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Oscar Heyman & Brothers

Oscar Heyman & Brothers (Est. 1912 – ) Now run by the second and third generations of the Heyman family, third generation member, Tom Heyman defines a classic Heyman piece as having the following attributes, “It effuses quality, workmanship, details … [and is] a special piece.” Over the years, Oscar Heyman has come to be known in the trade as, ‘the jeweler’s jeweler.”

When the firm opened in America in 1912, there were three brothers, Nathan, Oscar and Harry who were later joined by other family members, Lena, William, Louis, Frances and George.

The family’s history relates that Nathan, Oscar, and Harry left Ukraine in 1906. Nathan was drafted into the Russian army resulting in the brothers becoming part of a group of immigrant-artisans to head for America. In their early years, Nathan and Oscar had trained in the demanding workshops of Fabergé through apprenticeships they served with their uncle who operated one. It was their last stop before leaving Eastern Europe for New York.

Fabergé’s history began in the mid-1800s crafting jeweled eggs and other jewelry pieces for the czars and royalty of the day. Fabergé installed stringent quality control and craftsmanship standards for their jewelers, traits the Heyman brothers took America. In addition to their uniquely honed skills, they also brought a passion for gemstones and an old world approach to customer service.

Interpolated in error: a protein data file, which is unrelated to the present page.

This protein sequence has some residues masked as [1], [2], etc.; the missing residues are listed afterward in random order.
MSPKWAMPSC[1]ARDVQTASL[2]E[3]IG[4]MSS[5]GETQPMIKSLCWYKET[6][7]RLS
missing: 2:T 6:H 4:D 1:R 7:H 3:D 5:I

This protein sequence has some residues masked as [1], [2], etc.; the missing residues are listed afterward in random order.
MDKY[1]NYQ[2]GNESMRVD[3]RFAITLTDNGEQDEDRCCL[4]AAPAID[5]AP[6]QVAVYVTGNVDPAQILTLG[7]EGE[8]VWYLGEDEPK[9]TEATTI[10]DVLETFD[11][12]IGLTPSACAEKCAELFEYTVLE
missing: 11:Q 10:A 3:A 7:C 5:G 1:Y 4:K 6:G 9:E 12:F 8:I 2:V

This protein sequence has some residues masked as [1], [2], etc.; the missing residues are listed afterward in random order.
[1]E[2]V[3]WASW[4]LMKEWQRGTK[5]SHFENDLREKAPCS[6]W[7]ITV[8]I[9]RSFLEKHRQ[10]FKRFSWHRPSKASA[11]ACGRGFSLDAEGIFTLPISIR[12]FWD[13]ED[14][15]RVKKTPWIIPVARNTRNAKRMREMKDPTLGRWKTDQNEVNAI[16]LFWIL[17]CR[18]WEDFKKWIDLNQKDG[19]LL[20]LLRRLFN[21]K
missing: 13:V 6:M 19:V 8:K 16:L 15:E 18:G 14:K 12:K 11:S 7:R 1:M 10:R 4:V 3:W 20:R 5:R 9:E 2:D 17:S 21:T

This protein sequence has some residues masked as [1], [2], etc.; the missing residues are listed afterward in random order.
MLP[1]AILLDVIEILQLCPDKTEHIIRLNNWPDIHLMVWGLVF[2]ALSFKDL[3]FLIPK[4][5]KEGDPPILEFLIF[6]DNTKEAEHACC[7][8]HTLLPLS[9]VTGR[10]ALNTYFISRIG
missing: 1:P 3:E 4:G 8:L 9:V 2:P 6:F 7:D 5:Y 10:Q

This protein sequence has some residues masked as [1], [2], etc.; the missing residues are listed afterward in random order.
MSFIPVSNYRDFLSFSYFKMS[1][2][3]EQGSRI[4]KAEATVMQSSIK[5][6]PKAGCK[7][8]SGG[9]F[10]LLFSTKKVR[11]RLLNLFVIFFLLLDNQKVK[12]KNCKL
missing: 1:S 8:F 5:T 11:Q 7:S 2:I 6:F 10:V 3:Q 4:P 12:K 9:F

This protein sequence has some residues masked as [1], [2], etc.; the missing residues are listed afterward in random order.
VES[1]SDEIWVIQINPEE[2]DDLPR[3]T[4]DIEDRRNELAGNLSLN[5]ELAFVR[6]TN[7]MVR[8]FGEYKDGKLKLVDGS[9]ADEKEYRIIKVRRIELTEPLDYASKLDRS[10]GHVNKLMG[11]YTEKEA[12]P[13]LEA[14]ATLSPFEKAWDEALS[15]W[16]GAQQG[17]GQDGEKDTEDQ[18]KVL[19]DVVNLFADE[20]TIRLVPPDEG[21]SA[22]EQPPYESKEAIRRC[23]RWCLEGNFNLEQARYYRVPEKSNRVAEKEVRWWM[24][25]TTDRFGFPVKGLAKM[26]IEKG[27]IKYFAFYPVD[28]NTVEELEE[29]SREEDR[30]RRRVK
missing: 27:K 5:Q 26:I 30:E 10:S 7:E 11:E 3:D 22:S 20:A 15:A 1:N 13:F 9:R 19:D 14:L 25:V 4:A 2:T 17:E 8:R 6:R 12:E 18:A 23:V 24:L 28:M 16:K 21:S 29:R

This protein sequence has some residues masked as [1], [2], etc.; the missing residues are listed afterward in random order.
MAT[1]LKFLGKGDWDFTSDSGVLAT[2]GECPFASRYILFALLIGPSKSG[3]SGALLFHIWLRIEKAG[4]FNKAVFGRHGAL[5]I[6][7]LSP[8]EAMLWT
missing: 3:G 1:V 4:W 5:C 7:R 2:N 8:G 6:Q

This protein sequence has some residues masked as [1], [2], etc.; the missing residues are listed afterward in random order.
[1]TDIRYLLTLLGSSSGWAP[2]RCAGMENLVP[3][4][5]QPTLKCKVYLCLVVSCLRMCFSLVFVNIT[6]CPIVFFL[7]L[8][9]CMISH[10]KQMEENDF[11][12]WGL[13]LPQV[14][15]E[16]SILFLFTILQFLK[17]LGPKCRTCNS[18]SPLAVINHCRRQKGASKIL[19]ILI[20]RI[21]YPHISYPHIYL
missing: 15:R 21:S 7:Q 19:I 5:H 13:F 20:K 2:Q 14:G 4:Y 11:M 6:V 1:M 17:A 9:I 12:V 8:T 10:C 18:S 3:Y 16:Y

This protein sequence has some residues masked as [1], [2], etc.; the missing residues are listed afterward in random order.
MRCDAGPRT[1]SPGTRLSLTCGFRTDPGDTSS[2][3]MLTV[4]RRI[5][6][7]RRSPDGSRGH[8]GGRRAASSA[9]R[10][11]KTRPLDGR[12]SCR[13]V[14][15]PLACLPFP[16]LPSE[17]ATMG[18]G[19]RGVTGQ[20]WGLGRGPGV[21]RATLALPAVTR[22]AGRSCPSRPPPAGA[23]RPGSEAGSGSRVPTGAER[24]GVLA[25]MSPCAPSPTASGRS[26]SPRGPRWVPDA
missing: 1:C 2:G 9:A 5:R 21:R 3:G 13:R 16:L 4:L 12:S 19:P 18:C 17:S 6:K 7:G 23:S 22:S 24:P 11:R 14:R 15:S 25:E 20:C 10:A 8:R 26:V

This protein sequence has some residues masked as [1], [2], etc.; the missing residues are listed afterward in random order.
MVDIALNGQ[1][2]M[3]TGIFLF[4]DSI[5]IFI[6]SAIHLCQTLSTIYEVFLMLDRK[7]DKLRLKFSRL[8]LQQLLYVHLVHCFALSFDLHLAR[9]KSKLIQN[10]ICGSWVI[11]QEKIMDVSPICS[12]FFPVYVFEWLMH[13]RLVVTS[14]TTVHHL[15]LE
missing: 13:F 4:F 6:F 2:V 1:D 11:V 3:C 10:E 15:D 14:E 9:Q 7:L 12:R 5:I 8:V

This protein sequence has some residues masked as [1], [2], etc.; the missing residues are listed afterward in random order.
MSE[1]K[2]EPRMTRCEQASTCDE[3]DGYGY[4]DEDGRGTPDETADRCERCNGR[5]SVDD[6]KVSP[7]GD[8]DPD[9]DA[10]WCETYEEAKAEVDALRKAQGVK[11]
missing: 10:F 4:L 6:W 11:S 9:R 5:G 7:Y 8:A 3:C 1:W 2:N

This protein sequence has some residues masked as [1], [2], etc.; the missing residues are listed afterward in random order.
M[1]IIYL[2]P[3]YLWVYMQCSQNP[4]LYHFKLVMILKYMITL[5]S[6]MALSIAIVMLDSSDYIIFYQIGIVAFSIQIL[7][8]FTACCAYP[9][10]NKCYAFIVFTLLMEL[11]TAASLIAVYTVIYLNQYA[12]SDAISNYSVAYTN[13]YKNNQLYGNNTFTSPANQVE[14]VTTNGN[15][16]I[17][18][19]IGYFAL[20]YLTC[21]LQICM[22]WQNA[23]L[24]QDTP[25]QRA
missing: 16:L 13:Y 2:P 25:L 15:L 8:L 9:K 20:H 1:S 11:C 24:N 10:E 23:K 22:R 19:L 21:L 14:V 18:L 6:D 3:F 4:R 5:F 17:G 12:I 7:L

The Heyman brothers were proficient in working with platinum then an emerging new precious metal. Upon arriving in America, the brothers’ contemporary American counterparts had little experience working with in this medium. Their expertise with platinum made the brothers instantly employable. Oscar was hired at Cartier’s first New York workshop in 1909. He was the first non-French bench jeweler to work there.

Given their history with Fabergé, innate artisanship, and a leg up working with all precious metals, the Heyman brothers quickly worked their way up the ranks of the premiere design houses including Tiffany & Co., Cartier and Marcus & Co.

Centered on Maiden Lane in the late 1800s and early 1900s, Lower Manhattan’s jewelry district became the hub of soon-to-be famous jewelry houses with Heyman Brothers as an integral part of this creativity. Most jewelry historians credit the Oscar Heyman Company’s history as a chronicle of the birth of fine jewelry making in America and a rich resource of what it takes to create these items.

The firm first gained special attention in the 1920’s. Since then, it has been the self-proclaimed jeweler’s jeweler, producing pieces for, among others, Cartier, Van Cleef & Arpels, J.E. Caldwell, and Shreve, Crump & Low. It also retails some of its own merchandise.

Heyman is reputedly the first American firm to master the invisible setting first introduced to the United States by Van Cleef & Arpels in 1936.

Known for their floral-motif pieces, Oscar Heyman won gold medals at New York’s World Fair in 1939 for its celebrated collection of gardenia, pansy and orchid brooches that were deemed Best of Show and continue to be in demand today.

The firm was also entrusted with important commissions. In 1969, Cartier asked Oscar Heyman to design and produce a setting for the Taylor-Burton diamond, a task that the firm successfully completed with great fanfare. Today Heyman continues to produce lovely pieces, specializing in platinum jewelry with diamonds, sapphires, emeralds, and rubies. The workshop creates their own tools and the firm holds various patents for manufacturing techniques.